The spacious layout of this controller lends itself to use with popular DJ software products like Traktor and sequencing software such as Ableton. The way you interact with your software is completely up to you, and that’s one of the reasons why this controller is not pre-mapped to any one particular package. You can download tsi files to import settings into Traktor; for example there is a Kontrol X1 emulator, and a quick search on the internet will allow you to find a variety of different mappings. Put simply, it’s possible to find a set up that, if not perfect, is at least close to how you perceive this instrument being used. This controller/soundcard is not for complete beginners, as understanding what controls you would like to access is not something you’re going to know until you have established a work flow in your software of choice. This unit is really for DJs who need a flexible piece of hardware that is easy to set up and can be used in a variety of different ways in any club with any set up. As it’s a MIDI controller, it also stands to reason that it’s not just DJs who can benefit from this control surface; lighting operators or VJs could also use this equipment as long as they have mapped the MIDI commands to their software. The lack of jog wheels seems to reflect their redundancy in the new age of beat syncing and quantizing, although it’s possible to assign the faders to the pitch function of your software or some of the buttons as pitch shifters. Perhaps the most annoying feature of this controller is that to access its set-up mode you have to continually unplug and plug it into the USB port.

The Native Instruments Kontrol X1 is the most similar USB controller on the market to the K2, and a lot has been made of this. They both have similar dimensions (although the K2 is slightly larger) and both work from a USB connection to interact with Traktor and other pieces of software. But the Xone:K2 has more connectivity options due to the X link, more encoders, knobs and faders and, of course, the four channel soundcard, which is not present in the X1. The X1 though comes pre mapped and labelled to Traktor, while another competitor, the Native Instruments F1 controller, ships with the latest version of Traktor Pro 2.5. The build quality of the Xone:K2 is very high, and although there has been some quibbling over the gap in the casing between the sides and faceplate, its flexibility and connectivity give it a real edge. As long as you have the time and energy to find a mapping that works for you and you can keep a cool head in the heat of the moment, then this controller could be for you.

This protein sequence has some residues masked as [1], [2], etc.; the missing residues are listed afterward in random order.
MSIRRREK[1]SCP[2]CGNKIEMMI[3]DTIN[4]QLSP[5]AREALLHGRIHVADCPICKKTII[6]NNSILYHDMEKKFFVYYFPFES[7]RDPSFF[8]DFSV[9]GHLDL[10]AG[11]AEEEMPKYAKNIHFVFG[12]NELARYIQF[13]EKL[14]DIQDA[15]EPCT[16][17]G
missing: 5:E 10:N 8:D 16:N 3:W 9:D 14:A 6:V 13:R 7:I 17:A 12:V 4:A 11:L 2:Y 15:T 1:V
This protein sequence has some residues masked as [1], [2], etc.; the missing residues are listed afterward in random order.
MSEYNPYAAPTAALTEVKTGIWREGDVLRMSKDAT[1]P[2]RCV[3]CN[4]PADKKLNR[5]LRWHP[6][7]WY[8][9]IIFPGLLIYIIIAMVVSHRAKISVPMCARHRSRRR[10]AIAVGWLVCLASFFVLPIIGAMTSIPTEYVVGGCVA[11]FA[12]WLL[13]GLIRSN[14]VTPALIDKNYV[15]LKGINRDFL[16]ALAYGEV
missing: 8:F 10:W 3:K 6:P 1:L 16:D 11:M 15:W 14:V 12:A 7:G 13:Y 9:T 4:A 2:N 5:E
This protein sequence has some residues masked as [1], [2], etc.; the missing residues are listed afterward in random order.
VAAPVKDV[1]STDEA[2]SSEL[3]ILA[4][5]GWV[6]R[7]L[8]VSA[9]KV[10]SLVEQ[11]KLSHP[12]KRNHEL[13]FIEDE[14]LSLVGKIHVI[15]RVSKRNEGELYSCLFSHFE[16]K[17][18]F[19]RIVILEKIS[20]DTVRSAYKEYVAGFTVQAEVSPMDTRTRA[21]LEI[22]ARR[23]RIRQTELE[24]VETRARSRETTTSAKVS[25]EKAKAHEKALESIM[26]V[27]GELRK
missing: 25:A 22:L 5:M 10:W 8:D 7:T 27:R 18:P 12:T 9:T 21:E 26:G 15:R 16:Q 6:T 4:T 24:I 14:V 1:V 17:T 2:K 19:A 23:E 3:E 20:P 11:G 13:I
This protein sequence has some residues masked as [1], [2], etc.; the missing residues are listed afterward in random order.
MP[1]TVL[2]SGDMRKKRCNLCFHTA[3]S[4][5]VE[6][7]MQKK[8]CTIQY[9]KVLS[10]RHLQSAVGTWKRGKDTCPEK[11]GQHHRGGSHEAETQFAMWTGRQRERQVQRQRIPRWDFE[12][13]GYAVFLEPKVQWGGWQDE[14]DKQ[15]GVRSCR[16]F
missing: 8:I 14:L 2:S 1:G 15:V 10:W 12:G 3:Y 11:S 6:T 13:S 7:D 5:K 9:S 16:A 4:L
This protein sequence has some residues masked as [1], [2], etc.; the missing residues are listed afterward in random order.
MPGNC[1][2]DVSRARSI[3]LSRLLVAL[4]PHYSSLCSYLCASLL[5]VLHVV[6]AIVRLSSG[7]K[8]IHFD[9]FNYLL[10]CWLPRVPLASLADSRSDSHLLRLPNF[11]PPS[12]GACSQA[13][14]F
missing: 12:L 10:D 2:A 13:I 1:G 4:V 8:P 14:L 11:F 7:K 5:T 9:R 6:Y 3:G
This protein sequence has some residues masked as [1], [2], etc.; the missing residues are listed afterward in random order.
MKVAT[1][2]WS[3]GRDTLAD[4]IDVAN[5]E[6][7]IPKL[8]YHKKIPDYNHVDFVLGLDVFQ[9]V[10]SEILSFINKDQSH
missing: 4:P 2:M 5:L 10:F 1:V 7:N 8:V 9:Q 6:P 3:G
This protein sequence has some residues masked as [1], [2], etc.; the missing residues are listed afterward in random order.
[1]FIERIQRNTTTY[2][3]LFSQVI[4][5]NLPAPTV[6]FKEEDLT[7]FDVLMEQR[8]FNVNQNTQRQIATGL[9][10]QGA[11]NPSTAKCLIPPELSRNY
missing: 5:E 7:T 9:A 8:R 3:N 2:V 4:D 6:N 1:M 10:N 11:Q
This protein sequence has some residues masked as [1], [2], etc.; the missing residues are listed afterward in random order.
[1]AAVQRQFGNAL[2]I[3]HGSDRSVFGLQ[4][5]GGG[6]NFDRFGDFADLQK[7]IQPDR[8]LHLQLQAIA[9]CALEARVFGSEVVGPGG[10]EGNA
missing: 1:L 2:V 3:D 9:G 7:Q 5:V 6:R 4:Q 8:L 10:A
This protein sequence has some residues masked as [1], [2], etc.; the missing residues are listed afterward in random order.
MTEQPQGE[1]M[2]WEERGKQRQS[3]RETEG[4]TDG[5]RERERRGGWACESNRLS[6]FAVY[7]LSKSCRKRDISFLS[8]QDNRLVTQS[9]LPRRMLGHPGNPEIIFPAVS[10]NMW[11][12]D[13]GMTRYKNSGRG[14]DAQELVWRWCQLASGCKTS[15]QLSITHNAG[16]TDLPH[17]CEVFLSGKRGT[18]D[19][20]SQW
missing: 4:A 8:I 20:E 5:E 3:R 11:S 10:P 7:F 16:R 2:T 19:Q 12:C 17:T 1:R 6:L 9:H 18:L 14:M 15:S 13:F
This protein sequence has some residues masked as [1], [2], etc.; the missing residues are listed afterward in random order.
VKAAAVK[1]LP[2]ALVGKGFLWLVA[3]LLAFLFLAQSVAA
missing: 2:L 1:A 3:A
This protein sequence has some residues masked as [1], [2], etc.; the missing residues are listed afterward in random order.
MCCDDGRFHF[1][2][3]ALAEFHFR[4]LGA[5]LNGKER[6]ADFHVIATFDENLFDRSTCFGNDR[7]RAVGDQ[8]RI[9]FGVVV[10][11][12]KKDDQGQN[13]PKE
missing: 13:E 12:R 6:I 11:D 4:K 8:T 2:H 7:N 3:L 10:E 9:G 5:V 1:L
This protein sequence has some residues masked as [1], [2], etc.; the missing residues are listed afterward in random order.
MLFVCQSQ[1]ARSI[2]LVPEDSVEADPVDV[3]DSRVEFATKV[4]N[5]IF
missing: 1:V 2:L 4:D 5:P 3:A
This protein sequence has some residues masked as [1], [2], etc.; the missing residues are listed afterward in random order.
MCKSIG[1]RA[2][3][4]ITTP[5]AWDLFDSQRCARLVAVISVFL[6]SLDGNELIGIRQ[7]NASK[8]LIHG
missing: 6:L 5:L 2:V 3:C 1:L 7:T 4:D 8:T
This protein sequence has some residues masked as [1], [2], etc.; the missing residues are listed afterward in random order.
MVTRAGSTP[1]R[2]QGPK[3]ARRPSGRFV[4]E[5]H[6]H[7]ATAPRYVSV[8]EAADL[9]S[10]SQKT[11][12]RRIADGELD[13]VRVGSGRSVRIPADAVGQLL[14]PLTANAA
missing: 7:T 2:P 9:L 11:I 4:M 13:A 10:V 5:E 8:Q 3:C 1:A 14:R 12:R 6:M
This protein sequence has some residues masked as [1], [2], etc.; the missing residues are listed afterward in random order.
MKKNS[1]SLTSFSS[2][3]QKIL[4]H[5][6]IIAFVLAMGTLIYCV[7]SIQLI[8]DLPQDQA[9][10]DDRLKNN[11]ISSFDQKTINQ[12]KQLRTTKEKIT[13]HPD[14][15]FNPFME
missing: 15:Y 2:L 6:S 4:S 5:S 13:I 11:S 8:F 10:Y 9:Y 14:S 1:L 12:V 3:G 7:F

Robin Lee   

Specifications:

Dimensions 13.5 cms x 35.8 cms x 3 cms
Weight 1 kg (1.5 kgs with case)
Power USB powered
System Requirements (Mac) Class Compliant Midi/4channel audio device. 1 x USB port required
System Requirements (PC) Class Compliant Midi/2channel audio device for Windows. 1 x USB port required. 4 channel operation requires installation of ASIO drivers for Windows2000/XP/Vista/Windows7.
Controls 6 x endless rotary push encoders, 12 x analogue pots, 4 x linear faders, 30 x backlit switches, 171 midi control commands over three layers
Connections USB, X link in, X link out
Software Allen & Heath Xone:K2resources disk (including drivers and mappings)
Compatability Traktor, Ableton, (virtually any DJ software or DAW)
Output 2 x RCA outs. 1 x 3.5mm headphone out.
Sample/Bit rate 44.1/48kHz , 16 bit
Audio Interface 4 channels
Ships with Hard foam case (doubles as a stand)

Leave a reply